Benadryl Challenge

Benadryl Challenge Dangers

Social Media platforms such as Facebook, Twitter, Instagram, and a very popular platform today called TikTok, have content encouraging Teens to do the "Benadryl Challenge". This Challenge has now reached millions of its users encouraging them to take 12-15 Benadryl pills, or chugging bottles of Nyquil in order to get high and hallucinate. Instead it has increased overdoses, severe health issues, and sometimes death amongst teenagers. The main ingredient in these medicines that is causing severe health issues, overdose, and sometimes death is Diphenhydramine. These platforms like Tiktok provide top quality video editing, special effects, and music that creates an illusion to some users, especially teens that these challenges look fun and exciting. They are not! These medicines are to be used directed according to your doctor or the directions. If not it can cause horrific health issues, overdoses and sometimes death.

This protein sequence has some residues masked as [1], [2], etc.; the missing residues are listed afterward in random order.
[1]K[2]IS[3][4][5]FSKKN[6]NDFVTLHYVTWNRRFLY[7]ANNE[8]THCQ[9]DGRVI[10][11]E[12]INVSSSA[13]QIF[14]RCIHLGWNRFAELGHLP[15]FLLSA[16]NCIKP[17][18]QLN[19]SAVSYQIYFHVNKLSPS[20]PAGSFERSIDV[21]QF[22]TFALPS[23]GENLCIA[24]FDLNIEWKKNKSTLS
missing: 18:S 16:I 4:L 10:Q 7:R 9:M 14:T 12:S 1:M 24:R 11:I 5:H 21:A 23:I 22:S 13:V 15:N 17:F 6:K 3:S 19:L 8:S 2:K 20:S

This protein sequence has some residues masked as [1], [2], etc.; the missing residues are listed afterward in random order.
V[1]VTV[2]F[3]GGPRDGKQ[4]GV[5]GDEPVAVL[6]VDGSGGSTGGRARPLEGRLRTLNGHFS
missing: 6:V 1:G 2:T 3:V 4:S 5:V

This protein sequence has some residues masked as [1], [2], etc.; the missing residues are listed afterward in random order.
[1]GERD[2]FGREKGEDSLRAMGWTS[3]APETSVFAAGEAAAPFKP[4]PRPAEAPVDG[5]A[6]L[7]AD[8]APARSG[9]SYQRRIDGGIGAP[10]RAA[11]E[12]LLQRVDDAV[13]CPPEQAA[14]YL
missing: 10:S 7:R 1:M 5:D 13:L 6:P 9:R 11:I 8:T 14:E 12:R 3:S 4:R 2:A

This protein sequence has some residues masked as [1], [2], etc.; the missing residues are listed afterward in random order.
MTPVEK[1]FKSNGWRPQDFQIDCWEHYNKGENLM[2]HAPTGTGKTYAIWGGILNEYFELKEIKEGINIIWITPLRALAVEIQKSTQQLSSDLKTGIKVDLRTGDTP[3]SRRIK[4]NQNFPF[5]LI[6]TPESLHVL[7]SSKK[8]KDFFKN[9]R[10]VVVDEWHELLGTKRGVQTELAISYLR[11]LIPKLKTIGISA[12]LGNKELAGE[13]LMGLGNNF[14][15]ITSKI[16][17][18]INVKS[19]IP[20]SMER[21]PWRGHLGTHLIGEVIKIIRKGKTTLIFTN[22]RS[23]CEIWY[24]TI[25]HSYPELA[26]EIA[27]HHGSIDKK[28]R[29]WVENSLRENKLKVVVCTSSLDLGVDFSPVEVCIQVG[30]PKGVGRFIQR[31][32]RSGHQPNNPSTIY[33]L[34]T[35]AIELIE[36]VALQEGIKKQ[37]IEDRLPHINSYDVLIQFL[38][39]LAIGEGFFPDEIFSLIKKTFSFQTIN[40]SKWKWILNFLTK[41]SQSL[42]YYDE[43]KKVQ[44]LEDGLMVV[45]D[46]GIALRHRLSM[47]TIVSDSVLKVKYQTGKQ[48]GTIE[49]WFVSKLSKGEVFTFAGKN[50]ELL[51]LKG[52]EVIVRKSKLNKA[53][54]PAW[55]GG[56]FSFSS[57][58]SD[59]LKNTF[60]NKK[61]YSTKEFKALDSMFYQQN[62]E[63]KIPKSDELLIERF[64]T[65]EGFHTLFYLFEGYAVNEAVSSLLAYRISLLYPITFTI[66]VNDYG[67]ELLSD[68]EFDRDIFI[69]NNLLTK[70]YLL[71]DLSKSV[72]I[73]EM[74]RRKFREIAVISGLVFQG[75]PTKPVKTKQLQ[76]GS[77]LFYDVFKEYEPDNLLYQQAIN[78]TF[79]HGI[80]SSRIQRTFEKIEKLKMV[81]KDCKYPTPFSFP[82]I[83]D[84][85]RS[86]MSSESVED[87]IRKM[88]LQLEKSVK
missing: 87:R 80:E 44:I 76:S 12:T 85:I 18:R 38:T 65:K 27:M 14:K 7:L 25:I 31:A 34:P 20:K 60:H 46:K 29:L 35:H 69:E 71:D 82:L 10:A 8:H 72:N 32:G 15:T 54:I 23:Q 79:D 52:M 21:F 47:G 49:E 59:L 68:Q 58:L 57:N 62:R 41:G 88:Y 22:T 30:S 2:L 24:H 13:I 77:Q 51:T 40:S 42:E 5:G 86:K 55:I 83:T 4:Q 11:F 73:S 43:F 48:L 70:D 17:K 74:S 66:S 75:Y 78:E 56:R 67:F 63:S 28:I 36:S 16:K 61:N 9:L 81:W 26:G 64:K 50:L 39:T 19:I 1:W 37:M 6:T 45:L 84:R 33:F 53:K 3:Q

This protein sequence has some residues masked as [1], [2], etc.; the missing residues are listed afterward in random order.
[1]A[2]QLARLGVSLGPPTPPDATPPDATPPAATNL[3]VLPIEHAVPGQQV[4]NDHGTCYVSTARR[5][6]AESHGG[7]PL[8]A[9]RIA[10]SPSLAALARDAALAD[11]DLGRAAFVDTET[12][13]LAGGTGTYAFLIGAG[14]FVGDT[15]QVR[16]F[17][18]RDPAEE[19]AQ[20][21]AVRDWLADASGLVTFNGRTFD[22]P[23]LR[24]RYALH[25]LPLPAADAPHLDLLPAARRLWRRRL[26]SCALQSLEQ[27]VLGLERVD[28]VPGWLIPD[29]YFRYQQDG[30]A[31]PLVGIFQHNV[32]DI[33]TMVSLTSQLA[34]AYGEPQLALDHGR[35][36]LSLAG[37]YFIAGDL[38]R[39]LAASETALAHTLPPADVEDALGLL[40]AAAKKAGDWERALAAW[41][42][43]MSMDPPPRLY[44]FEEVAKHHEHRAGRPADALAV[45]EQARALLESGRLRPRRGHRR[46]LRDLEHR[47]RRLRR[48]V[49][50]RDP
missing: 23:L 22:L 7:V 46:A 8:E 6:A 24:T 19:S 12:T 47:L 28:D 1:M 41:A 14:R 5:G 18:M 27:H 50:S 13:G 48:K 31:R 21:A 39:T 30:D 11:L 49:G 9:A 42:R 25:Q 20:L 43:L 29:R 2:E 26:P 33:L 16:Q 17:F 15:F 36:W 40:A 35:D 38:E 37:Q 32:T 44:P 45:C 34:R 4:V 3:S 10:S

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Increase of Fentanyl used as Additive 

During the COVID-19 pandemic, Street Gangs, Cartel and other Criminal organizations has flooded our communities with an increase of dangerous drugs now commonly laced with Fentanyl. Illicit fentanyl, primarily manufactured in China and smuggled into the United States through Mexico, is being distributed across the country and sold on the illegal drug market.  Fentanyl is being mixed in with other illicit drugs to increase the potency of the drug, sold as powders and nasal sprays, and increasingly pressed into pills made to look like legitimate prescription opioids.  Because there is no official oversight or quality control, these counterfeit pills often contain lethal doses of fentanyl, with none of the promised drug.